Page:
The onions will turn bright pink and will get crisp as they cool.  They will keep for weeks covered in your refrigerator.
So there you go.  Pickled red onions in four easy steps.  I hope you enjoy.

Until next time:
Bon Appetit Ya'll
Chef Leslie Bartosh

Tuesday, November 26, 2013

Hearty Quinoa, Chicken, and Butternut Squash Stew

Yesterday I posted a couple of alternative recipes for Thanksgiving.  Here is another one.  This is very good, easy to do, low sodium, low in carbohydrates and high in protein.  I wish I had noted where I got the recipe.  I would be glad to give credit where credit is due.

 Hearty Quinoa Chicken and Butternut Squash Stew


  • 4 cups reduced-sodium chicken broth
  • 2 pounds boned, skinned chicken thighs
  • 2 tablespoons extra-virgin olive oil
  • 1 large white onion, finely chopped
  • ½ teaspoon salt
  • 1 teaspoon ground cumin
  • 1 teaspoon ground coriander
  • 1 teaspoon curry powder
  • 3 garlic cloves, minced
  • ½ teaspoon cayenne
  • 1 can (14 oz) diced tomatoes
  • 1 ½ lb. butternut squash, peeled, seeded and cubed into ½-inch pieces
  • ½ cup uncooked quinoa
  • Parsley for garnish
  • Bring broth to a simmer in a large, heavy-bottomed pot over medium-high heat. Add chicken and lower heat to a simmer. Cook chicken, covered, 15 to 20 minutes, or until cooked through; transfer to a plate.
  • Pour broth into a large bowl and set aside. Wipe out pot.
  • Add oil, onion, and salt to pot and cook over medium heat until onion softens and is starting to brown, about 10 minutes.
  • Stir in cumin, coriander, curry powder, and garlic; cook 2 minutes. Add cayenne, diced tomatoes, reserved broth, and butternut squash. Reduce heat and simmer, covered, 15 minutes. Add quinoa and simmer another 10–15 minutes until the quinoa turns translucent.
  • Meanwhile, shred chicken.
  • Add shredded chicken to pot, and heat through.
  • Stir in parsley

When we made this I modified the recipe some and included a garnish of Queso Fresco, fresh cilantro and avocado (see picture below).  The cilantro and  avocado went well.  The queso when combined with the spicing was a little sweet.  Beware of the cayenne.  If you like spice it is okay.  But, if your tolerance of spice is low, reduce the amount by 1/2.  You can always add more in if you like.

Well, I hope you enjoy.
Happy Thanksgiving.
Bon Appetit Ya'll
Chef Leslie Bartosh

Monday, November 25, 2013

Alternative Thanksgiving idea

Sometimes even a small turkey is a little too big for a household.  And of course some people just don't like turkey. So, here are a couple of alternative dishes for you.
First, one with no picture.  Sorry.  This one is very easy and very good!  A combination that I really like.

Supremes aux Fines Herbs
Yield: 4 servings

4 ea                  Boneless, skinless, chicken breast
Salt, to taste
Pepper, to taste
4 tsp                Shallots, finely minced
Wine, white, dry, as needed
Chicken stock, as needed
12 oz               Cream
4 tsp                Herbs, mixed, chopped, (chervil, tarragon, parsley, chives)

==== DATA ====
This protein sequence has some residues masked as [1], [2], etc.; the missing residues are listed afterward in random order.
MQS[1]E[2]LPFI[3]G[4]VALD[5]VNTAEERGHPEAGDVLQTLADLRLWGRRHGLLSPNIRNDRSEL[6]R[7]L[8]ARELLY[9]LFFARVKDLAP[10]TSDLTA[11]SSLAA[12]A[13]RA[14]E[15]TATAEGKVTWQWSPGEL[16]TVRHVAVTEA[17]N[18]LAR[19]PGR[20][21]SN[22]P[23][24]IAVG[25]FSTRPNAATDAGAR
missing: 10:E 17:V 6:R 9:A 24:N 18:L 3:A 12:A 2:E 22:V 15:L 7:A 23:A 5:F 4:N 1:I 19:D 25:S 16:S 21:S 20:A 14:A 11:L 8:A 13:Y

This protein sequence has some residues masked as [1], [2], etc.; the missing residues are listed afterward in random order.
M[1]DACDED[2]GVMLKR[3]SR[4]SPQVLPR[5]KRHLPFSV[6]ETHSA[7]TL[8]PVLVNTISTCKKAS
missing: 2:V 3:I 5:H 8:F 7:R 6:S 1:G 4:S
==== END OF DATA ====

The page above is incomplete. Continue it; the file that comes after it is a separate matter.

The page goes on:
Butter pan, and evenly distribute shallots on bottom.
Season chicken breast and place on shallots.
Add equal amounts of white wine and chicken stock to come half way up the chicken breast.
Bring to simmer on stove top, cover with buttered parchment paper, place in 325° oven to finish cooking.
Remove chicken from pan and keep warm.
Reduce the cuisson (the poaching liquid) to sec. (technically sec = dry; but you can't go totally dry because the pan will burn, so almost dry and syrupy.)
Add heavy cream and herbs.
Reduce to nappé (sauce consistency, coats the back of a spoon)
Adjust seasoning.
Sauce the chicken.

Notes: Some herbs, like tarragon, release their flavor readily.  You can easily make this dish with just tarragon.  You can also make it with the combination of basil and tomato, which also does quite well.  Or if spices are more to your liking, think about using no herbs but using paprika or even curry powder instead.

Now here is one with a picture: :-).  This one is a little more work but, easily done in an hour or so.
Here you see the recipe accompanied by rice pilaf and steamed broccoli, but the choices are endless.  The rice pilaf and broccoli would also go well with the first recipe.

Supremes A’lestragon
Yield: 4 servings

4 ea                  Boneless, skinless chicken breast
Salt, to taste
Pepper, to taste
Flour, as needed
4 tsp                Shallots, minced
8 oz                 Wine, white, dry
8 oz                 Chicken velouté
4 oz                 Cream
2 tsp                Tarragon

Dry the chicken breasts thoroughly (skin on or off) and dredge in flour.
Cook chicken according to the principles of sauteing in clarified butter.
Remove chicken from pan and keep warm.
Degrease pan and sauté shallots until they are translucent.
Deglaze the pan with the white wine, add tarragon and reduce until au sec.
Add the velouté and cream.
Reduce to Nappe.(remember sauce consistency, coat the back of a spoon.)
Adjust seasoning.
Typically we want people to see our work (the beautiful golden brown of the chicken breast) so we place the sauce around the chicken breast instead of on top.

Well, I hope this gives you some alternatives if you need them.
Happy Thanksgiving.
Bon Appetit Ya'll
Chef Leslie Bartosh